2. Housing and Fencing

Since most Plymouth Rocks are small these days, they will not require more than the recommended square footage in the coop and run, (2-3 sq. ft. in the coop and 8-10 sq. ft. in the run). If you wanted to let your Plymouth Rocks free-range, they are somewhat active birds and will do pretty well in a free-range environment.

3. Health Issues and Care

Plymouth Rocks are very vigorous and hardy birds and do not suffer from any health conditions that every other bird doesn’t occasionally deal with.

One thing to keep an eye out on with Plymouth Rocks is feather picking. Plymouth Rocks can tend to get too big a head and pick on their flock mates. Make sure everyone has plenty of space as well as a feeder and waterer room, and you should have minimal problems.

In general Plymouth Rocks are very low maintenance birds to have around and they do not require lots of extra attention. This makes them ideal for an easy to care for backyard flock.

Alternative Breeds

1. Cream Legbars

Cream Legbars make a nice alternative to Plymouth Rocks, as they have a very similar appearance to Barred Plymouth Rocks, as well as good egg production. This breed has a similar size and characteristics.

The two most significant differences you’ll find in Cream Legbars and Plymouth Rocks, are egg color and price. Instead of brown eggs, Cream Legbars will lay blue eggs. Since Cream Legbars are a significantly rarer breed than Plymouth Rocks, you will find them to be a bit pricier.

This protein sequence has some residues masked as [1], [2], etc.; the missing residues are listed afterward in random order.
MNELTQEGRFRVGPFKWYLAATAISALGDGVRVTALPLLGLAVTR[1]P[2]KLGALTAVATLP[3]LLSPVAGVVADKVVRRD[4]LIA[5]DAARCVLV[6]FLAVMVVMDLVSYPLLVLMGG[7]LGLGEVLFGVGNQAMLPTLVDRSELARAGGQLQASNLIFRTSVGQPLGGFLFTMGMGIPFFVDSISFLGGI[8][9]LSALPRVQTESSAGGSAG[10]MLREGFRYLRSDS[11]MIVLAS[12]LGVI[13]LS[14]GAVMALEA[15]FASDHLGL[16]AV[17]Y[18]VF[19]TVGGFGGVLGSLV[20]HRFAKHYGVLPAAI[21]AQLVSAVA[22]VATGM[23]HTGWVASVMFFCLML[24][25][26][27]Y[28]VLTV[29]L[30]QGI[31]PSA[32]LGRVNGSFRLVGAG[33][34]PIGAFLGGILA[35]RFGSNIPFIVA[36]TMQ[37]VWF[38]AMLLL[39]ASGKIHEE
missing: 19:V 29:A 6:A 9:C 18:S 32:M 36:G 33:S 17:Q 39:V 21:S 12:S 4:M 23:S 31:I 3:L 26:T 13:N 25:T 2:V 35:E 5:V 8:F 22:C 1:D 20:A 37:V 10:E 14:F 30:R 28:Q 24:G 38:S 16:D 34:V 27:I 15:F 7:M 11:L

2. Orpingtons

Orpingtons are similar to Plymouth Rocks since they are both very friendly breeds with good egg production. This breed comes in slightly different color variations than Plymouth Rocks, but I think you will find them to be an equally beautiful breed.

Orpingtons are a bit larger and fluffier than Plymouth Rocks. Orpingtons weigh a bit more, and their feathers are not as close and tight-fitting as the Plymouth Rocks.

A Rey of Sunshine: The Plymouth Rock That Beat All Odds

I raised one very special Partridge Plymouth Rock named Rey; I called her my Rey of Sunshine. When little Rey was 2 weeks old, she managed to get herself in a pickle where she tore her skin very badly. I fought for her little life, and the little pullet pulled through. While she was recovering, I took her on more than one hike. She was a very popular little bird everywhere she went, happily perched on my shoulder.

About 6 weeks later, Rey was fully healed, and I turned her back with her flock. A weasel preyed on the pen, and over 50% of her flockmates died. I found poor Rey in a crumpled heap clinging to life by a thread. The weasel had sucked her blood, and she was in shock due to severe blood loss.

I spent 5 days tediously nursing her back to health feeding her through a syringe and keeping her warm on a heating pad. After those long 5 days, Rey could eat and drink on her own again. It was a long road to recovery, but Rey pulled through once again. This little hen lives happily on my farm, and to this day her story is my very favorite.

I don’t think you’ll regret adding Plymouth Rock chickens to your flock. Their sweet personality paired with exceptional egg-laying capabilities makes for a very compatible breed for many backyard chicken keepers and their flocks. Happy Chickening, from my coop to yours.